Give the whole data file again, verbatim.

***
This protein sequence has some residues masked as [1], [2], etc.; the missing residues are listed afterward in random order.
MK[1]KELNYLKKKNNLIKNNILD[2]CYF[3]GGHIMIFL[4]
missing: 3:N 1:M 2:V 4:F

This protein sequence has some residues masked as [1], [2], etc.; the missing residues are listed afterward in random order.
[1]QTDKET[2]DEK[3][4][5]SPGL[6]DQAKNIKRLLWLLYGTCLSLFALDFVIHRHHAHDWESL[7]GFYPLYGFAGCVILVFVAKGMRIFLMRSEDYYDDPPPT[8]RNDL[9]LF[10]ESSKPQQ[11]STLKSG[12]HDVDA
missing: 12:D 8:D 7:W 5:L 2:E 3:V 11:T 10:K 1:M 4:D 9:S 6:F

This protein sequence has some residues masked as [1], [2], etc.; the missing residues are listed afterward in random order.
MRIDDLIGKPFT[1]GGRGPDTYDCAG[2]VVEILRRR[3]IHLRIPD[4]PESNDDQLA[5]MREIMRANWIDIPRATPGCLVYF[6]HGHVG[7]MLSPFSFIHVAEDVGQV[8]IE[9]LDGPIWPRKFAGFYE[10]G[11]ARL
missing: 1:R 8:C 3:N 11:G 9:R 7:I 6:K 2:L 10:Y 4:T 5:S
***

This protein sequence has some residues masked as [1], [2], etc.; the missing residues are listed afterward in random order.
MK[1]KELNYLKKKNNLIKNNILD[2]CYF[3]GGHIMIFL[4]
missing: 3:N 1:M 2:V 4:F

This protein sequence has some residues masked as [1], [2], etc.; the missing residues are listed afterward in random order.
[1]QTDKET[2]DEK[3][4][5]SPGL[6]DQAKNIKRLLWLLYGTCLSLFALDFVIHRHHAHDWESL[7]GFYPLYGFAGCVILVFVAKGMRIFLMRSEDYYDDPPPT[8]RNDL[9]LF[10]ESSKPQQ[11]STLKSG[12]HDVDA
missing: 12:D 8:D 7:W 5:L 2:E 3:V 11:T 10:K 1:M 4:D 9:S 6:F

This protein sequence has some residues masked as [1], [2], etc.; the missing residues are listed afterward in random order.
MRIDDLIGKPFT[1]GGRGPDTYDCAG[2]VVEILRRR[3]IHLRIPD[4]PESNDDQLA[5]MREIMRANWIDIPRATPGCLVYF[6]HGHVG[7]MLSPFSFIHVAEDVGQV[8]IE[9]LDGPIWPRKFAGFYE[10]G[11]ARL
missing: 1:R 8:C 3:N 11:G 9:R 7:I 6:K 2:L 10:Y 4:T 5:S